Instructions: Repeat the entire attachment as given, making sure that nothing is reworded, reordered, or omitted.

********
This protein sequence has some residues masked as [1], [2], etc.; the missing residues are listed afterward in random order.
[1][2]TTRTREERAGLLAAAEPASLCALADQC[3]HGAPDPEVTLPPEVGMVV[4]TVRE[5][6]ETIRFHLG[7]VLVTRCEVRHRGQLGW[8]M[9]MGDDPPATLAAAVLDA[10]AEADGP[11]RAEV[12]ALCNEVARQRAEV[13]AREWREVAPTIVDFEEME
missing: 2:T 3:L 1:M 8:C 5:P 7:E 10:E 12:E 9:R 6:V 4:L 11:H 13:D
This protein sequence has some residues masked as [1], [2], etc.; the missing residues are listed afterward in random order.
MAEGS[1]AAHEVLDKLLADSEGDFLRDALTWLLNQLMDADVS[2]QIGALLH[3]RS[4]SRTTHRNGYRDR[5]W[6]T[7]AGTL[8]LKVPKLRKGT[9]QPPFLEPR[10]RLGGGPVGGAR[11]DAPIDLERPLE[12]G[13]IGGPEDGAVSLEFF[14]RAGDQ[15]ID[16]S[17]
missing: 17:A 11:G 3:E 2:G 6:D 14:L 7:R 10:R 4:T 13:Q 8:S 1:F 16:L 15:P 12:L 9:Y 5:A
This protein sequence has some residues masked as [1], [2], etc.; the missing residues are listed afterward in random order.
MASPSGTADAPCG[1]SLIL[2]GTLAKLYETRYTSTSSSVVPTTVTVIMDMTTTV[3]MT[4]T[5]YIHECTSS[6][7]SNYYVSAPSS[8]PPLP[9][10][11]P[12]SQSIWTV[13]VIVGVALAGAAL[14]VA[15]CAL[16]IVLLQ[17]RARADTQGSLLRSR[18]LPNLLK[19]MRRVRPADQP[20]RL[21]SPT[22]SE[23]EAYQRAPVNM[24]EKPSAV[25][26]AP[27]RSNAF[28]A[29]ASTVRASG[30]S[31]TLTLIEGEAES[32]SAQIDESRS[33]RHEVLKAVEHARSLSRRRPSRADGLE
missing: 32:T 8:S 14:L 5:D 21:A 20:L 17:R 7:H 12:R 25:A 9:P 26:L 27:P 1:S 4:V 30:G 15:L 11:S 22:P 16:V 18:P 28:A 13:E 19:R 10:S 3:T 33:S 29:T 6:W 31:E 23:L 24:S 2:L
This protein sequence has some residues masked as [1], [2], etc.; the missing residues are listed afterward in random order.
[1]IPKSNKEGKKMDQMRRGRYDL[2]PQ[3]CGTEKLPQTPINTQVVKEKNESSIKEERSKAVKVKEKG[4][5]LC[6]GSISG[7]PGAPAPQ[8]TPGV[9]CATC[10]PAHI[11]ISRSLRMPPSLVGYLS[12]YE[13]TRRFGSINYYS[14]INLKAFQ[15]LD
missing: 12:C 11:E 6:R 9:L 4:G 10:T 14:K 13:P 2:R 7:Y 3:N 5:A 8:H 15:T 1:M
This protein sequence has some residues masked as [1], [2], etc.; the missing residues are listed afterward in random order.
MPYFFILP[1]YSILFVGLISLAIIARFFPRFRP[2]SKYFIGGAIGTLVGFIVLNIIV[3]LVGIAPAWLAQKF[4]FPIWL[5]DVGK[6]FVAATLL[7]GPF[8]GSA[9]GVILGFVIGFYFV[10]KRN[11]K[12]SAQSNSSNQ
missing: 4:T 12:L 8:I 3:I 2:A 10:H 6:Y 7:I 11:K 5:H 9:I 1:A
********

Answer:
This protein sequence has some residues masked as [1], [2], etc.; the missing residues are listed afterward in random order.
[1][2]TTRTREERAGLLAAAEPASLCALADQC[3]HGAPDPEVTLPPEVGMVV[4]TVRE[5][6]ETIRFHLG[7]VLVTRCEVRHRGQLGW[8]M[9]MGDDPPATLAAAVLDA[10]AEADGP[11]RAEV[12]ALCNEVARQRAEV[13]AREWREVAPTIVDFEEME
missing: 2:T 3:L 1:M 8:C 5:P 7:E 10:E 12:E 9:R 6:V 4:L 11:H 13:D
This protein sequence has some residues masked as [1], [2], etc.; the missing residues are listed afterward in random order.
MAEGS[1]AAHEVLDKLLADSEGDFLRDALTWLLNQLMDADVS[2]QIGALLH[3]RS[4]SRTTHRNGYRDR[5]W[6]T[7]AGTL[8]LKVPKLRKGT[9]QPPFLEPR[10]RLGGGPVGGAR[11]DAPIDLERPLE[12]G[13]IGGPEDGAVSLEFF[14]RAGDQ[15]ID[16]S[17]
missing: 17:A 11:G 3:E 2:G 6:D 14:L 7:R 10:R 4:T 13:Q 8:S 1:F 16:L 15:P 12:L 9:Y 5:A
This protein sequence has some residues masked as [1], [2], etc.; the missing residues are listed afterward in random order.
MASPSGTADAPCG[1]SLIL[2]GTLAKLYETRYTSTSSSVVPTTVTVIMDMTTTV[3]MT[4]T[5]YIHECTSS[6][7]SNYYVSAPSS[8]PPLP[9][10][11]P[12]SQSIWTV[13]VIVGVALAGAAL[14]VA[15]CAL[16]IVLLQ[17]RARADTQGSLLRSR[18]LPNLLK[19]MRRVRPADQP[20]RL[21]SPT[22]SE[23]EAYQRAPVNM[24]EKPSAV[25][26]AP[27]RSNAF[28]A[29]ASTVRASG[30]S[31]TLTLIEGEAES[32]SAQIDESRS[33]RHEVLKAVEHARSLSRRRPSRADGLE
missing: 32:T 8:S 14:L 5:D 21:A 20:L 17:R 7:H 12:R 25:A 9:P 26:L 27:P 1:S 4:V 30:G 15:L 11:S 22:P 16:V 18:P 28:A 13:E 19:R 10:S 3:T 33:S 29:T 6:W 31:E 23:L 24:S 2:L
This protein sequence has some residues masked as [1], [2], etc.; the missing residues are listed afterward in random order.
[1]IPKSNKEGKKMDQMRRGRYDL[2]PQ[3]CGTEKLPQTPINTQVVKEKNESSIKEERSKAVKVKEKG[4][5]LC[6]GSISG[7]PGAPAPQ[8]TPGV[9]CATC[10]PAHI[11]ISRSLRMPPSLVGYLS[12]YE[13]TRRFGSINYYS[14]INLKAFQ[15]LD
missing: 12:C 11:E 6:R 9:L 4:G 10:T 14:K 13:P 2:R 7:Y 3:N 5:A 8:H 15:T 1:M
This protein sequence has some residues masked as [1], [2], etc.; the missing residues are listed afterward in random order.
MPYFFILP[1]YSILFVGLISLAIIARFFPRFRP[2]SKYFIGGAIGTLVGFIVLNIIV[3]LVGIAPAWLAQKF[4]FPIWL[5]DVGK[6]FVAATLL[7]GPF[8]GSA[9]GVILGFVIGFYFV[10]KRN[11]K[12]SAQSNSSNQ
missing: 4:T 12:L 8:I 3:I 2:A 10:H 6:Y 7:I 11:K 5:H 9:I 1:A